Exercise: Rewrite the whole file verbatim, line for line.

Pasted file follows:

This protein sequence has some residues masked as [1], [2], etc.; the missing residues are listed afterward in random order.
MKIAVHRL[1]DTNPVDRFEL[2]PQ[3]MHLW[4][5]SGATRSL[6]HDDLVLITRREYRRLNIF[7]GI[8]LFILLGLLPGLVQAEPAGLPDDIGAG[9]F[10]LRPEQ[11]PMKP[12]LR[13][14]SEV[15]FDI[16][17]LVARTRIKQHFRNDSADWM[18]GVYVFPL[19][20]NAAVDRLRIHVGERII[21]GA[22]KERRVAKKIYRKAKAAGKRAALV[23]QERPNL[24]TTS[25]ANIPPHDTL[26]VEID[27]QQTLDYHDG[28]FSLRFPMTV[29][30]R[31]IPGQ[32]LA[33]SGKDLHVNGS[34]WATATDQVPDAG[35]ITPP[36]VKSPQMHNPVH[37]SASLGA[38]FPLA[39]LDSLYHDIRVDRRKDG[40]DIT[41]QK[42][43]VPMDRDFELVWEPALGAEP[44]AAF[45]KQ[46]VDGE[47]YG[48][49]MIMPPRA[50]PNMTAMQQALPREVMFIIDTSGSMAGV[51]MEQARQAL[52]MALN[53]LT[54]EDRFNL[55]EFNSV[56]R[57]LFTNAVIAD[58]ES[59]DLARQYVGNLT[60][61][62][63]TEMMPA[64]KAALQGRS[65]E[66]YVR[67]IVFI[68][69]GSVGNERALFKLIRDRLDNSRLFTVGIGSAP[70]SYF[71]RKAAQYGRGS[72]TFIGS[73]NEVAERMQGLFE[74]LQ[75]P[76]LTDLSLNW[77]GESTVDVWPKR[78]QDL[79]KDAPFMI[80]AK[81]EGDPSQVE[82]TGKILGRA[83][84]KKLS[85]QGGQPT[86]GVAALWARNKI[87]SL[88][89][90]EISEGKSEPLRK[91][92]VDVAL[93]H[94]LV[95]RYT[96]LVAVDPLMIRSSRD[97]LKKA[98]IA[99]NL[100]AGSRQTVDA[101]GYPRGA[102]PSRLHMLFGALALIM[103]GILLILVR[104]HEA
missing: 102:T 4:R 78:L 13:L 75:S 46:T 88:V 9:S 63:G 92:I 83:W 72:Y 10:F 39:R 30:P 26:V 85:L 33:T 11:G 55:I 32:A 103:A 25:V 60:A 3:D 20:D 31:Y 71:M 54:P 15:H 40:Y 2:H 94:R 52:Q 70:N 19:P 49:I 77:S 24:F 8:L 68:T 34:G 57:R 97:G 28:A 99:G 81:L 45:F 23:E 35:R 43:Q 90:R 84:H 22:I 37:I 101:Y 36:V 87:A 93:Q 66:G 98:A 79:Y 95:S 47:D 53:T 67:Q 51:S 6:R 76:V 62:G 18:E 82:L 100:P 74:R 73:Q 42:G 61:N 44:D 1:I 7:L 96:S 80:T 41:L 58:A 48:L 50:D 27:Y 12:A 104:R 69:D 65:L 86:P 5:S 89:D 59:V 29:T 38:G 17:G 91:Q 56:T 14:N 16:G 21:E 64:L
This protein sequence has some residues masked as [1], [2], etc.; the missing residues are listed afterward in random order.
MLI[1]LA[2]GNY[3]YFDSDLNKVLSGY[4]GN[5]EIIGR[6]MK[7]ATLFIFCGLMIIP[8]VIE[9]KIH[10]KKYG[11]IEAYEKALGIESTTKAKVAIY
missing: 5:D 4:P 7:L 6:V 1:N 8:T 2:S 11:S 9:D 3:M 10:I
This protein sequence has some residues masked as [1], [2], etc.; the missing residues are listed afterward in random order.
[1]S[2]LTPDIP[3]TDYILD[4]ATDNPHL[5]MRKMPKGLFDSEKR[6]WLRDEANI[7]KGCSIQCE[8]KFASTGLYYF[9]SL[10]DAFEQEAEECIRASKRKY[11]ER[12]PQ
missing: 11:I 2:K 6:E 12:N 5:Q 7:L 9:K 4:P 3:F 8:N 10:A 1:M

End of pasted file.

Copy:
This protein sequence has some residues masked as [1], [2], etc.; the missing residues are listed afterward in random order.
MKIAVHRL[1]DTNPVDRFEL[2]PQ[3]MHLW[4][5]SGATRSL[6]HDDLVLITRREYRRLNIF[7]GI[8]LFILLGLLPGLVQAEPAGLPDDIGAG[9]F[10]LRPEQ[11]PMKP[12]LR[13][14]SEV[15]FDI[16][17]LVARTRIKQHFRNDSADWM[18]GVYVFPL[19][20]NAAVDRLRIHVGERII[21]GA[22]KERRVAKKIYRKAKAAGKRAALV[23]QERPNL[24]TTS[25]ANIPPHDTL[26]VEID[27]QQTLDYHDG[28]FSLRFPMTV[29][30]R[31]IPGQ[32]LA[33]SGKDLHVNGS[34]WATATDQVPDAG[35]ITPP[36]VKSPQMHNPVH[37]SASLGA[38]FPLA[39]LDSLYHDIRVDRRKDG[40]DIT[41]QK[42][43]VPMDRDFELVWEPALGAEP[44]AAF[45]KQ[46]VDGE[47]YG[48][49]MIMPPRA[50]PNMTAMQQALPREVMFIIDTSGSMAGV[51]MEQARQAL[52]MALN[53]LT[54]EDRFNL[55]EFNSV[56]R[57]LFTNAVIAD[58]ES[59]DLARQYVGNLT[60][61][62][63]TEMMPA[64]KAALQGRS[65]E[66]YVR[67]IVFI[68][69]GSVGNERALFKLIRDRLDNSRLFTVGIGSAP[70]SYF[71]RKAAQYGRGS[72]TFIGS[73]NEVAERMQGLFE[74]LQ[75]P[76]LTDLSLNW[77]GESTVDVWPKR[78]QDL[79]KDAPFMI[80]AK[81]EGDPSQVE[82]TGKILGRA[83][84]KKLS[85]QGGQPT[86]GVAALWARNKI[87]SL[88][89][90]EISEGKSEPLRK[91][92]VDVAL[93]H[94]LV[95]RYT[96]LVAVDPLMIRSSRD[97]LKKA[98]IA[99]NL[100]AGSRQTVDA[101]GYPRGA[102]PSRLHMLFGALALIM[103]GILLILVR[104]HEA
missing: 102:T 4:R 78:L 13:L 75:S 46:T 88:V 9:S 63:G 92:I 83:W 72:Y 10:F 39:R 30:P 26:V 85:L 33:T 11:G 55:I 32:A 103:A 25:V 60:A 3:D 20:D 31:Y 71:M 54:P 15:H 40:Y 2:H 94:R 52:Q 70:N 19:P 49:I 77:S 24:F 8:L 68:T 34:G 57:R 97:G 28:A 99:G 81:L 45:F 23:E 35:R 43:Q 90:R 84:H 22:I 37:I 101:Y 36:V 87:A 93:Q 66:G 98:A 79:Y 95:S 47:D 53:T 67:Q 51:S 6:R 76:V 62:G 18:E 82:L 100:P 74:R 73:Q 42:G 61:N 44:D 1:I 7:L 96:S 80:T 41:L 58:A 48:L 50:D 27:Y 12:A 104:R 69:D 65:L 86:P 5:S 89:D 59:V 29:T 38:G 17:G 91:Q 56:T 14:N 16:G 21:E 64:L
This protein sequence has some residues masked as [1], [2], etc.; the missing residues are listed afterward in random order.
MLI[1]LA[2]GNY[3]YFDSDLNKVLSGY[4]GN[5]EIIGR[6]MK[7]ATLFIFCGLMIIP[8]VIE[9]KIH[10]KKYG[11]IEAYEKALGIESTTKAKVAIY
missing: 5:D 4:P 7:L 6:V 1:N 8:T 2:S 11:S 9:D 3:M 10:I
This protein sequence has some residues masked as [1], [2], etc.; the missing residues are listed afterward in random order.
[1]S[2]LTPDIP[3]TDYILD[4]ATDNPHL[5]MRKMPKGLFDSEKR[6]WLRDEANI[7]KGCSIQCE[8]KFASTGLYYF[9]SL[10]DAFEQEAEECIRASKRKY[11]ER[12]PQ
missing: 11:I 2:K 6:E 12:N 5:Q 7:L 9:K 4:P 3:F 8:N 10:A 1:M